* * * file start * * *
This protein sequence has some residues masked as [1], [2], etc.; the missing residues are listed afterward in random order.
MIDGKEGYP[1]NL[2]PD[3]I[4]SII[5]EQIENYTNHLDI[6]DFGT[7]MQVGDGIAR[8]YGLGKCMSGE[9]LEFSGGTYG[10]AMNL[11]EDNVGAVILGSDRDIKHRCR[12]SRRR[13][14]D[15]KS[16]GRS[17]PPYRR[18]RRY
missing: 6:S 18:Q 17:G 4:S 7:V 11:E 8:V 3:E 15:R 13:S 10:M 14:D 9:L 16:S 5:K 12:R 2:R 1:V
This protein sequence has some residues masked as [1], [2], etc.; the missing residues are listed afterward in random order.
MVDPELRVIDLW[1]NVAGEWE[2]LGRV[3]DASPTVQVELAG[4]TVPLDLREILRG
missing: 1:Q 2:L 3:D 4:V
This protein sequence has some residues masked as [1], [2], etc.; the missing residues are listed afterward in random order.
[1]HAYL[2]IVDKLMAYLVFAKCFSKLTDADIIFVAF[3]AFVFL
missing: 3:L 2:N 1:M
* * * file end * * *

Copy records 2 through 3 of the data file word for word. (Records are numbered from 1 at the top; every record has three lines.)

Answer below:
This protein sequence has some residues masked as [1], [2], etc.; the missing residues are listed afterward in random order.
MVDPELRVIDLW[1]NVAGEWE[2]LGRV[3]DASPTVQVELAG[4]TVPLDLREILRG
missing: 1:Q 2:L 3:D 4:V
This protein sequence has some residues masked as [1], [2], etc.; the missing residues are listed afterward in random order.
[1]HAYL[2]IVDKLMAYLVFAKCFSKLTDADIIFVAF[3]AFVFL
missing: 3:L 2:N 1:M